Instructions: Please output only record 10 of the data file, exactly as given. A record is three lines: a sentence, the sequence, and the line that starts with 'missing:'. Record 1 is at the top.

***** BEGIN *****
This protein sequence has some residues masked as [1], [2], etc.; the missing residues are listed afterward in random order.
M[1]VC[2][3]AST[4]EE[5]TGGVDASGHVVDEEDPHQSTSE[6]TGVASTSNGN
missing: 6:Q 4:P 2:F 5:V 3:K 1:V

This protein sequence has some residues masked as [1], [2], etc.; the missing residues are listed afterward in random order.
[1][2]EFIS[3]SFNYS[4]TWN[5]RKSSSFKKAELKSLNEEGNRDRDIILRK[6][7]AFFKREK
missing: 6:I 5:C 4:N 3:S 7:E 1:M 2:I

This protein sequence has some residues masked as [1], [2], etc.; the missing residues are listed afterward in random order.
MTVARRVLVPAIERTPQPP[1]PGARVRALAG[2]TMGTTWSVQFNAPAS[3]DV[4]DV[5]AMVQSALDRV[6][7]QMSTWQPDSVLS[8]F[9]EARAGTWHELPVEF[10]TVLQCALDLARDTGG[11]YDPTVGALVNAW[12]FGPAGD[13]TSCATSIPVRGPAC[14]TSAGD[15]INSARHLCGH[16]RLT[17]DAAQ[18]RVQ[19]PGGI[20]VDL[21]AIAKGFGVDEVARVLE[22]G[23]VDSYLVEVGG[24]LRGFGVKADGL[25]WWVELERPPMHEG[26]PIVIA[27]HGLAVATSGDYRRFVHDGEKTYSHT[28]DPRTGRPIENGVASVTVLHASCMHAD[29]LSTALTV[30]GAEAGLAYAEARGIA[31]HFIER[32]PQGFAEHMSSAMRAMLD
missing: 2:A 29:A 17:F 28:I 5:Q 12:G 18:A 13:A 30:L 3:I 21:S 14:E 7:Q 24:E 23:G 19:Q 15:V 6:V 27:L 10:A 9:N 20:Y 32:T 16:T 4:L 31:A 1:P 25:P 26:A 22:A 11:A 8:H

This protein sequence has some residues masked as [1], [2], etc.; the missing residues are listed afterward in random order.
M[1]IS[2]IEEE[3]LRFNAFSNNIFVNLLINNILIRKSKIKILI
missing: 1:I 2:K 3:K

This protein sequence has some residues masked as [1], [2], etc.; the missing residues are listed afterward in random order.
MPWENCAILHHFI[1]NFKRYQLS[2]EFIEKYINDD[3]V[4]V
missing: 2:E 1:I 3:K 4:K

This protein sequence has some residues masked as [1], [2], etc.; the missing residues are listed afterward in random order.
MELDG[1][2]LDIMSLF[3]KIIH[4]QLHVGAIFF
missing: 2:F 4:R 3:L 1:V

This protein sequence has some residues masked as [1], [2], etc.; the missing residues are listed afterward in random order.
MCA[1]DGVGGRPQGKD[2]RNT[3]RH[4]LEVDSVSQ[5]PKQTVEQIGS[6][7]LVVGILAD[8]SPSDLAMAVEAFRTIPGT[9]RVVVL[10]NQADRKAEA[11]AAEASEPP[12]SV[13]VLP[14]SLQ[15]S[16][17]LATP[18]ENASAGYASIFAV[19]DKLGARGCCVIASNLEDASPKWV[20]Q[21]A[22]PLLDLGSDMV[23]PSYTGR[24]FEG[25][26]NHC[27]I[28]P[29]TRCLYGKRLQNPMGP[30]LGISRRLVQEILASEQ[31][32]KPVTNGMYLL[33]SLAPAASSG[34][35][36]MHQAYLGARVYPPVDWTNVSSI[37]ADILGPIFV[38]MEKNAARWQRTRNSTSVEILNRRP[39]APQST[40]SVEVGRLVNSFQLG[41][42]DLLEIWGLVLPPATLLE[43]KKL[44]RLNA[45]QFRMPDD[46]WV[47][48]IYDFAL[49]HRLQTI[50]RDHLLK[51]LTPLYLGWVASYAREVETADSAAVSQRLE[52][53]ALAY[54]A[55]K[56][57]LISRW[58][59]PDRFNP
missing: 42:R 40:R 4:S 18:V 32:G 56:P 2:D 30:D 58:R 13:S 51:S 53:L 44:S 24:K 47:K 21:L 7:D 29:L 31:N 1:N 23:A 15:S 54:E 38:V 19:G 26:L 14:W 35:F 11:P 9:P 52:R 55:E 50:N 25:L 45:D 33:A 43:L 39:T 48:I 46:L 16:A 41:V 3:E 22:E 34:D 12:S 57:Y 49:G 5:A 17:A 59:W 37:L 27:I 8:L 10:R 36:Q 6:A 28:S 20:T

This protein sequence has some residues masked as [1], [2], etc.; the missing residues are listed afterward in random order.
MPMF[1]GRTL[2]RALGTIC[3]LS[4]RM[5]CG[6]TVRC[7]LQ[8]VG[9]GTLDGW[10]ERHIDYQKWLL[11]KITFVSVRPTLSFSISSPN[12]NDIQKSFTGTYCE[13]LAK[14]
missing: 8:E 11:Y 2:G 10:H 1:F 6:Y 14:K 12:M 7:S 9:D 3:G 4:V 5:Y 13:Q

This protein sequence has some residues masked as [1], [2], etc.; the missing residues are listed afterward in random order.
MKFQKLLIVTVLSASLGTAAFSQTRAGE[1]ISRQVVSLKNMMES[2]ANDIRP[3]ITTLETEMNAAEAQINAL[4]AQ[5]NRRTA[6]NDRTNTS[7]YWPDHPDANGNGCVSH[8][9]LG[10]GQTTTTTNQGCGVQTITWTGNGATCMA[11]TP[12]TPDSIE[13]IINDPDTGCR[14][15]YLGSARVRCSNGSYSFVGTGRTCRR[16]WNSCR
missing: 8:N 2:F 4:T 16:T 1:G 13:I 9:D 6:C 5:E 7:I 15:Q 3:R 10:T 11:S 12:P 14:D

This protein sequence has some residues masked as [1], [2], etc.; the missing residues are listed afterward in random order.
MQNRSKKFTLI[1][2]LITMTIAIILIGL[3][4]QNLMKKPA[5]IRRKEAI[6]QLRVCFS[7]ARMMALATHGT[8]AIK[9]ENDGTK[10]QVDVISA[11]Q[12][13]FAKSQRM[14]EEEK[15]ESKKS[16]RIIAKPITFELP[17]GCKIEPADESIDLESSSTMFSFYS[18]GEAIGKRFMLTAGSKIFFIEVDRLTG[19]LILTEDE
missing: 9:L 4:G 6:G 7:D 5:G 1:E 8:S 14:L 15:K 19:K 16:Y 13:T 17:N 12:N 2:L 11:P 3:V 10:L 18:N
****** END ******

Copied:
This protein sequence has some residues masked as [1], [2], etc.; the missing residues are listed afterward in random order.
MQNRSKKFTLI[1][2]LITMTIAIILIGL[3][4]QNLMKKPA[5]IRRKEAI[6]QLRVCFS[7]ARMMALATHGT[8]AIK[9]ENDGTK[10]QVDVISA[11]Q[12][13]FAKSQRM[14]EEEK[15]ESKKS[16]RIIAKPITFELP[17]GCKIEPADESIDLESSSTMFSFYS[18]GEAIGKRFMLTAGSKIFFIEVDRLTG[19]LILTEDE
missing: 9:L 4:G 6:G 7:D 5:G 1:E 8:S 14:L 15:K 19:K 16:Y 13:T 17:N 12:N 2:L 11:P 3:V 10:L 18:N